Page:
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Accessible Electronic and Information Technology
Oklahoma's Electronic and Information Technology Accessibility web site at www.accessibility.ok.gov
WHAT IS ELECTRONIC AND INFORMATION TECHNOLOGY (E and IT)? E and IT includes products that store, process, transmit, convert, duplicate, or receive electronic information. Examples of E and IT: software applications, operating systems; web-based information and applications such as distance learning; telephones & other telecommunications products; video equipment and multimedia products that may be distributed on videotapes, CDs, DVDs, email, or the World Wide Web; office products such as photocopiers and fax machines; calculators; and computer hardware.
WHAT MAKES E and IT INACCESSIBLE TO PEOPLE WITH DISABILITIES? E and IT may be inaccessible to people with disabilities if it provides only one way for users to gain access to information. For example, people with visual impairments cannot read instructions presented only in a visual format; people who are deaf cannot understand content that is only presented aurally; people who have limited use of their hands or arms may not use a computer mouse; and people who use wheelchairs may not be able to operate a fax machine if the controls are impossible to reach. Many of these barriers can be lowered or eliminated when technology environments are developed using an approach called "universal design."
WHAT IS ACCESSIBLE ELECTRONIC AND INFORMATION TECHNOLOGY? Accessible E and IT means that users are able to interact with the technology in the ways that work best for them. Accessible EIT provides information in more than one way such as: auditory feedback from a computer for a person who is blind; closed captioning on a video for a person who is deaf. Accessible EIT may also be compatible with the assistive technology used by an individual with a disability.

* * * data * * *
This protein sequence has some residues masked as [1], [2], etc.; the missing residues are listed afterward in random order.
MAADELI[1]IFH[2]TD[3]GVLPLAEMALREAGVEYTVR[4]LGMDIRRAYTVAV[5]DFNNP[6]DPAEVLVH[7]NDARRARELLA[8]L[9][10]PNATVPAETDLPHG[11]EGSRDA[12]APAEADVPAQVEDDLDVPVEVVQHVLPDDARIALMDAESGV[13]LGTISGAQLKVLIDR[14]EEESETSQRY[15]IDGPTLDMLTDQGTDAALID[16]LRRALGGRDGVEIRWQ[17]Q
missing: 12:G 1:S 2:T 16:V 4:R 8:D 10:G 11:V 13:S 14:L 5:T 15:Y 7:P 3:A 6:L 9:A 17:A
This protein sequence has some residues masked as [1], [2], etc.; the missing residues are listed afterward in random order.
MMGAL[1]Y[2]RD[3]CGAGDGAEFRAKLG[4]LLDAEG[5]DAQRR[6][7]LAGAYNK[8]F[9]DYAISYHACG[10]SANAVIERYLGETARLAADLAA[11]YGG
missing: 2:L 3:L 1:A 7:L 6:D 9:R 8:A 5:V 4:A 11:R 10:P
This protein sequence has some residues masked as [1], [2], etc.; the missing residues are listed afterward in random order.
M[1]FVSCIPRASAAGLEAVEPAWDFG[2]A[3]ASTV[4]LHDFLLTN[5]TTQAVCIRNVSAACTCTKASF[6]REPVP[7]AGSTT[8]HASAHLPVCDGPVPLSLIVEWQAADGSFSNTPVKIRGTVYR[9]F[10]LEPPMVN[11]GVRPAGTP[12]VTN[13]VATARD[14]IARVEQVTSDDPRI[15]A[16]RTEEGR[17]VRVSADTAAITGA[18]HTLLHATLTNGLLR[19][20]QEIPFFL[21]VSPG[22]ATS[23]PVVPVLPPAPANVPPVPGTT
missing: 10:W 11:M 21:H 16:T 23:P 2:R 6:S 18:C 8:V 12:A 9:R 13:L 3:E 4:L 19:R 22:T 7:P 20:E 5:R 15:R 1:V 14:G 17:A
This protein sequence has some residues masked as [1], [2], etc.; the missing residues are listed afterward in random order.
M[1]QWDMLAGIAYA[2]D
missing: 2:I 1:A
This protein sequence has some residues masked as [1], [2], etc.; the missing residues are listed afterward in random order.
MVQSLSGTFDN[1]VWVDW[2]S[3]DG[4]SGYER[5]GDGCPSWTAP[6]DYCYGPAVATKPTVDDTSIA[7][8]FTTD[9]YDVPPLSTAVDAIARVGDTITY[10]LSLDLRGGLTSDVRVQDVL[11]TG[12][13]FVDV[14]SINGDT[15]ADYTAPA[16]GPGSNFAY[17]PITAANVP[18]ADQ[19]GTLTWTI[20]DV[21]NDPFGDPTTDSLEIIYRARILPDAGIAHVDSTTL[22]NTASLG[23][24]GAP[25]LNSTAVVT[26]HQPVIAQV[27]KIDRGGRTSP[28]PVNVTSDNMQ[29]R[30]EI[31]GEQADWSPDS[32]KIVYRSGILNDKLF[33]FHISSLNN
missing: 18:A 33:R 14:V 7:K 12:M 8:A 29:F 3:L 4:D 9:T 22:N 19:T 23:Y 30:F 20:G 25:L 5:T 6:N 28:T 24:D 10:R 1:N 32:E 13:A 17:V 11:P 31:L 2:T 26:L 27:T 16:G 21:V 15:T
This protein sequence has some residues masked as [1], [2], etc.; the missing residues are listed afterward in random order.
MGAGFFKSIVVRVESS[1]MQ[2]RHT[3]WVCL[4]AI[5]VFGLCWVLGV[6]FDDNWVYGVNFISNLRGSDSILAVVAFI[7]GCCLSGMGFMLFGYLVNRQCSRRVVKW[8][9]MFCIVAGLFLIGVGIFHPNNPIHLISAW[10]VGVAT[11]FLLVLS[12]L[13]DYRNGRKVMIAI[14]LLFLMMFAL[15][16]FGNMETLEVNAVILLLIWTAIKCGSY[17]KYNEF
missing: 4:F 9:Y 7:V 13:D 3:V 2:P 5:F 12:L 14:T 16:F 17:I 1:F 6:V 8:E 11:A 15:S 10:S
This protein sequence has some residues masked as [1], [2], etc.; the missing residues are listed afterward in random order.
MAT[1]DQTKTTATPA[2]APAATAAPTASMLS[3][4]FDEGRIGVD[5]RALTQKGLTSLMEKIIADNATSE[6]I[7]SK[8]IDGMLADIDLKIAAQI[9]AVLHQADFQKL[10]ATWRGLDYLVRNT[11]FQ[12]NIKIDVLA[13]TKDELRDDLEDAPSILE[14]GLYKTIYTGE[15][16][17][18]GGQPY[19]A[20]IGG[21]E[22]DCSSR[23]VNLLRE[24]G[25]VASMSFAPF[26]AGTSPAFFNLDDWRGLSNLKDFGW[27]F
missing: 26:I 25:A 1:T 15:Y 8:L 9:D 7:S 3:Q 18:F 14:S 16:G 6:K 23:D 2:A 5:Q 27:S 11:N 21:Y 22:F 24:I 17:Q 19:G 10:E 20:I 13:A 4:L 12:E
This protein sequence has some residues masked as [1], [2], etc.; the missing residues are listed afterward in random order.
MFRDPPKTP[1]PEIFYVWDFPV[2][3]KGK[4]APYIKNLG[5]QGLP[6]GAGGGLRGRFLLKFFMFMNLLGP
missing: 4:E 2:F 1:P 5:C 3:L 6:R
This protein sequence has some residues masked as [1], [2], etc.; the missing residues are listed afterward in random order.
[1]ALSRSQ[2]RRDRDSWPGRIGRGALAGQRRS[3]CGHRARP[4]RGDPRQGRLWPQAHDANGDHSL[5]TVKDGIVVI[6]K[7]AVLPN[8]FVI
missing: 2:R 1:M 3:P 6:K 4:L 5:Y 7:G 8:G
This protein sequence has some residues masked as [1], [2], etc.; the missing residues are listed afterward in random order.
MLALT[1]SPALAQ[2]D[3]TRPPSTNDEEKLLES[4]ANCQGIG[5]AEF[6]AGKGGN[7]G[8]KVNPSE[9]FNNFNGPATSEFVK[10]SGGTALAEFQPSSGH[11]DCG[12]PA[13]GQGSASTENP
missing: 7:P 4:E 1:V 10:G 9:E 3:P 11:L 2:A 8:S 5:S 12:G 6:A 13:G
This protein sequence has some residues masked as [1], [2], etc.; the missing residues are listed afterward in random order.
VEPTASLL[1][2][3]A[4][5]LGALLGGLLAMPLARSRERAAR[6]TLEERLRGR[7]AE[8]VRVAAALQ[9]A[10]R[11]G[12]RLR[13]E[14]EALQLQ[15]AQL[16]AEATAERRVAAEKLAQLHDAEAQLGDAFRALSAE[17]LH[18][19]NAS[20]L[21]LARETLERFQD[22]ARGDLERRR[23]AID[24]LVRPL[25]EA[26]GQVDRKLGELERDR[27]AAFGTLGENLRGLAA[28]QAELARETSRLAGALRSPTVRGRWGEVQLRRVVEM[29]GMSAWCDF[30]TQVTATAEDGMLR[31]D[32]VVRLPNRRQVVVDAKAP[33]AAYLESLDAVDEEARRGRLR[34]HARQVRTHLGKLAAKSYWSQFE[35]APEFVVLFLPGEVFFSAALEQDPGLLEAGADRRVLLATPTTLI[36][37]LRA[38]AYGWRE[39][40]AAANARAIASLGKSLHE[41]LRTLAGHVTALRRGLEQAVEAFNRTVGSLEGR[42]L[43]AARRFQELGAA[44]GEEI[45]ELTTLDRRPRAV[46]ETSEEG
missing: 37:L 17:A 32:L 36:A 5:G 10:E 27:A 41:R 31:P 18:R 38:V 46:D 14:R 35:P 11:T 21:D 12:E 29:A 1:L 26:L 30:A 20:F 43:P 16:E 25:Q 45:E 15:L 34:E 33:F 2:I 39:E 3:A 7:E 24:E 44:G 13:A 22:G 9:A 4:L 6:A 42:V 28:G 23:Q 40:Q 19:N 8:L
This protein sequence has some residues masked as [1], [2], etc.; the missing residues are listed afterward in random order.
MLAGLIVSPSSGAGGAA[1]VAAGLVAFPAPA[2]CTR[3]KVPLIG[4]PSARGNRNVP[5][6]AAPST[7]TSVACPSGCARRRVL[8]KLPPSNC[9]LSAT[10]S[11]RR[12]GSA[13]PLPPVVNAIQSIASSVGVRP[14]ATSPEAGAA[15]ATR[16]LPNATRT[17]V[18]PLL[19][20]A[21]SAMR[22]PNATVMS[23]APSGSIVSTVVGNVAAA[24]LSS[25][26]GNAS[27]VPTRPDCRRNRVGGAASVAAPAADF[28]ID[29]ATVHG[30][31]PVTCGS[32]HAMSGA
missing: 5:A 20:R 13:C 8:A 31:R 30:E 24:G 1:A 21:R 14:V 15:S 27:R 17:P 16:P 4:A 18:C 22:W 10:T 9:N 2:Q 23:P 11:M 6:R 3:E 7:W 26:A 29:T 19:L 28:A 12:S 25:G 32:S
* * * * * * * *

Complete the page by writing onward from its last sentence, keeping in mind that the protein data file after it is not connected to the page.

WHY CREATE ACCESSIBLE E and IT? Just as buildings that have ramps and elevators are more accessible to wheelchair users, accessible EIT is more usable by people with a wide variety of abilities and disabilities. Accessible EIT makes good economic sense. Creating accessible information systems used in facilities and programs requires planning ahead. By applying universal design principles, we can make sure that all individuals can participate. Accessible EIT environments allow all members of the community to participate and share information; it reduces workers compensation costs; in education it lowers the need for special accommodations, and it reduces or eliminates the risk of complaints and potentially costly legal actions.
Thank you for your questions concerning Oklahoma's electronic and information technology accessibility law and standards which are based on section 508 of the Rehabilitation Act Amendments of 1998. HB 2197 authorizes ABLE Tech to coordinate with the Office of State Finance and the Department of Central Services to provide technical assistance to agencies concerning the requirements of EITA in Oklahoma. This technical assistance is intended solely as informal guidance; it is not a determination of the legal rights or responsibilities of entities subject to HB 2197 or section 508.
State of Oklahoma
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